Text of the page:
Ultimate Destination: Antarctica

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Courtesy of Voyages of Discovery

If you venture from the comfort of your cruise ship to the shores of Antarctica, its well-dressed residents may come out to greet you in their unique style.

Antarctica is the most southerly continent. It is the fifth largest of the world’s seven continents, but was not sighted until 1820.

It is very different from the Arctic, which is a frozen ocean surrounded by land. Antarctica is buried under a vast ice cap up to 15,670 feet deep.

The highest mountain is 16,050 feet in elevation. How cold is it? The lowest temperature recorded anywhere was minus 132 degrees. The highest wind speed recorded was 198 miles per hour. It is home to the world’s largest glacier, Lambert Glacier.

It is believed that 70 percent of the world’s fresh water is tied up in Antarctic ice. Only 4 percent of the continent is not covered in ice.

So why visit? Spectacular scenery!

For many years, China was the favored destination for those who had been everywhere. Books on that nation were found on many travelers’ coffee tables and it was somewhat of a game of “one-upmanship” to visit China after it opened to the western world in the 1970s.

However, since the 1990s Antarctica has become the place to visit.

How do you get there? The best way is in the comfort of a cruise ship. Unlike the earlier explorers, you can reach the continent in luxury, ease and safety. When is the time to go? During Antarctica’s summer — December, January and February.

Other facts on the continent: if Antarctica’s ice sheets melted, the world’s oceans would rise by more than 200 feet everywhere; it is the best place in the world to find meteorites because they are dark and show up against the white expanse of ice and snow and don’t get covered by vegetation. Snow falling at the South Pole takes about 100,000 years to flow to the coast of the continent before it drops off the end as part of an iceberg. The Antarctic ice cap is 90 percent of all the ice on the planet.

Several expedition type ships ply these waters, some from Russia, Scandinavia, England and the United States. Since only 100 people may be landed on the continent at one time, I would suggest your booking one of the smaller ships with not more than 600 passengers. I don’t know how the larger ships handle the landing of passengers; perhaps they just cruise by the dramatic scenery.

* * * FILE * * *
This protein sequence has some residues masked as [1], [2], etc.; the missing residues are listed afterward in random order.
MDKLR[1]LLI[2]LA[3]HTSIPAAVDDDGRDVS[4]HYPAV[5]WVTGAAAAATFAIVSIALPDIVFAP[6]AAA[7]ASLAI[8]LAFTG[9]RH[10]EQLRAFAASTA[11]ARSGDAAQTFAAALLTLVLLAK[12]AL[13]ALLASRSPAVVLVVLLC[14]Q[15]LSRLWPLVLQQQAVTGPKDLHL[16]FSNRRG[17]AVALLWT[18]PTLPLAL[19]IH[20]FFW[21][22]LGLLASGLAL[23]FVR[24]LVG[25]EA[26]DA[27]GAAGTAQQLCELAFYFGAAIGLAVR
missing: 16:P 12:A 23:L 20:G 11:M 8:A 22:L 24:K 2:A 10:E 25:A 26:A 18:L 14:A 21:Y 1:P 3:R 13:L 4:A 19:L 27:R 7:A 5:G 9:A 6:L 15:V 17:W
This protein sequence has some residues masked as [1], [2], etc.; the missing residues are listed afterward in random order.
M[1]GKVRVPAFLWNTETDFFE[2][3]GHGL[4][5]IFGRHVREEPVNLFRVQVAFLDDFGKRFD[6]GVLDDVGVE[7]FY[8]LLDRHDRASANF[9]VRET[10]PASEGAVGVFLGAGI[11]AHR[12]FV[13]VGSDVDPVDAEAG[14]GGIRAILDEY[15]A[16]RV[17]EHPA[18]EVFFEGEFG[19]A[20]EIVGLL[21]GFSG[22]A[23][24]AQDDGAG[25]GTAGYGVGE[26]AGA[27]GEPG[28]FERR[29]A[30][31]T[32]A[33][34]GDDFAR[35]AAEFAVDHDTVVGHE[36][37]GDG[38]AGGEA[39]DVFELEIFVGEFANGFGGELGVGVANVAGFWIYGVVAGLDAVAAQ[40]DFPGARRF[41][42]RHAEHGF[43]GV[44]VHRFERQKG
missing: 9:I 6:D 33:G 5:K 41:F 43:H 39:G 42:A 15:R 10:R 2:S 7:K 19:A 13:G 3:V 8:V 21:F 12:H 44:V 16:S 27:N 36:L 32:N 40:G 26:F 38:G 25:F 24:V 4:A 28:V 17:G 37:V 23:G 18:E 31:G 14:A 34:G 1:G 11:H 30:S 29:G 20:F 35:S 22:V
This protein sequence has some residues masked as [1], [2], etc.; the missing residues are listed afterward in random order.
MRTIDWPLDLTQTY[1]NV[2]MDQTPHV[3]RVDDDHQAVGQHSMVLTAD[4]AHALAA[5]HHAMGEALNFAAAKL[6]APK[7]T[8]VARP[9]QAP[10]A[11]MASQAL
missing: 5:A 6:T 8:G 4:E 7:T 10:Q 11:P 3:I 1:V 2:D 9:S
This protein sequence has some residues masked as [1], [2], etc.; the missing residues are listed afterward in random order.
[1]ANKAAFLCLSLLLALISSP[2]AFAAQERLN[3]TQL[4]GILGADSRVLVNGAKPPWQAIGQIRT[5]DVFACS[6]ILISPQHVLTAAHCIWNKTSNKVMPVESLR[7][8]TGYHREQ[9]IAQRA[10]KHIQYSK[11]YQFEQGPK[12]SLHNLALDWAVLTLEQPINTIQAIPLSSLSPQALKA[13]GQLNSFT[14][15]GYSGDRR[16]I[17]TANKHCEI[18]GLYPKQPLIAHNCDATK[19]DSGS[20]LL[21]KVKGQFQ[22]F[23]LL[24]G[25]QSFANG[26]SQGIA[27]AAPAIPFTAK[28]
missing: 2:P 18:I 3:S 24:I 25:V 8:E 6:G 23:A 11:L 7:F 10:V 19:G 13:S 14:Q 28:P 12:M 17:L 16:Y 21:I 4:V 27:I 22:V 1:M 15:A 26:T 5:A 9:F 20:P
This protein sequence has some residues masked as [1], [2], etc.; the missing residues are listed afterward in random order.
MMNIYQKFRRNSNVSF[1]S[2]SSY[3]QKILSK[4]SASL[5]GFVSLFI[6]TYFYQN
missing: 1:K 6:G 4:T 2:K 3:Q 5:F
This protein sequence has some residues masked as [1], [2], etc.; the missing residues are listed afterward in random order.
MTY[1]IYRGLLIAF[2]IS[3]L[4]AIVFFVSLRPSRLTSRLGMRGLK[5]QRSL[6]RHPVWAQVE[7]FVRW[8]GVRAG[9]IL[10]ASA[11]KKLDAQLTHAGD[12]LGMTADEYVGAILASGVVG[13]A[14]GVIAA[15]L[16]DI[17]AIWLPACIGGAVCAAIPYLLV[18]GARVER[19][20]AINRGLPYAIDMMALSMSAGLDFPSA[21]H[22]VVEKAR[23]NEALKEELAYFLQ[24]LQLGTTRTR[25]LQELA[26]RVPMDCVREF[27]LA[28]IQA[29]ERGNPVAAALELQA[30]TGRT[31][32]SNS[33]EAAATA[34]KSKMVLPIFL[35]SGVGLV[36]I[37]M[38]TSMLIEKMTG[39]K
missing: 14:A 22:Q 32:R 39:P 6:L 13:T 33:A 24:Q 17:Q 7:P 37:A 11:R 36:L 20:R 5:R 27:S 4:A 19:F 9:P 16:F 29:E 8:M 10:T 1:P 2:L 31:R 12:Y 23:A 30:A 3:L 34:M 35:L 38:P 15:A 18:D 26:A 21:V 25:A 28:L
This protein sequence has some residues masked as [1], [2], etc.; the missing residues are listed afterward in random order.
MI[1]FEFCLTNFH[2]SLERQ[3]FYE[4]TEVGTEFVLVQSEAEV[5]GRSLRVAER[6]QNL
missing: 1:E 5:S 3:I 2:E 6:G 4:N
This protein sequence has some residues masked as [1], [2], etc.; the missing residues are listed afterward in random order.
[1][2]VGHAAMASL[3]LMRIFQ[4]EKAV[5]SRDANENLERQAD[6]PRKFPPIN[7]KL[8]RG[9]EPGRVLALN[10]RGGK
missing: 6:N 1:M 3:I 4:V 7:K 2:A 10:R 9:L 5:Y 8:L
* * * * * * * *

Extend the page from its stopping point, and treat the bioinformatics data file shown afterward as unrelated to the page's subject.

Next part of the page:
A company I have cruised with several times, Voyages of Discovery, sends its 20,000-ton Discovery to the bottom of the world. For its Antarctic cruises, they carry a maximum of 500 passengers, which allows all to be landed at a couple of locations during the cruise, weather permitting.

Most cruise lines visiting these southern waters supply passengers with thick, red parkas providing better comfort in the cooler temperatures. Where cruise ships visit, the average daytime temperature averages 33 degrees during the summer months.

Voyages of Discovery recently announced some rather dramatic savings for sailings this Antarctic season. You can save up to 10 percent on fares, plus for sailings in December it is offering free air and no fuel surcharges or single supplement. The free air is offered from New York, Boston, Atlanta, Chicago, Los Angeles, San Francisco and Miami. And for sailings in January, there is no single supplement on selected cabins.

On the Discovery, passengers take part in landings ashore and Zodiac cruises of scenic areas where landings are not permitted. In some shore excursions, passengers will walk among thousands of penguins.

Dr. Peter Carey, founder of the Sub-Antarctic Foundation for Ecosystems Research, heads Discovery’s 14-member expedition team. His team includes an Ice Master and six Zodiac drivers.

After the flight from the United States, you land in Buenos Aires, Argentina or Santiago, Chile. After spending two days in one of these cities with an included city tour, you usually fly to the ship by landing in Ushuaia, Argentina. From there, cruise south to such locations as Deception Island, King George Island, Elephant Island, Hope Bay the Gerlache Strait, Paradise Harbor, Lemaire Channel, Half Moon Island, South Georgia plus other points of extreme interest. Each cruise will differ just a bit as to exact itinerary. Imagine cruising between giant icebergs and glaciers.

Antarctica is one of the least visited corners of the globe and is the reason so many seasoned travelers choose to visit.

The Discovery has very sturdy construction, built in Germany with a deep draft. It is 553 feet in length and has all the amenities of a larger ship, but provides the club-like atmosphere one wants in a ship of this type. You’ll find two swimming pools, a domed roof on the top deck, a fine dining room, several lounges, bars, and the best Filipino crew afloat. The officers are British.

There will be expert lecturers on board to make the experience even more enjoyable and you’ll come home with a feeling of really having been somewhere. You’ll see zillions of penguins, seals, birds, perhaps some whales and other wildlife. This will be truly a trip of a lifetime. The icebergs will tower above you, and you’ll be clicking your camera often.

So, if there is some explorer in you, visit or call your travel professional and book a voyage to Antarctica. You can obtain much information on the Web, and if you wish to call Voyages of Discovery, dial 1-866-623-2689. Have a drink with some pieces of iceberg for me!

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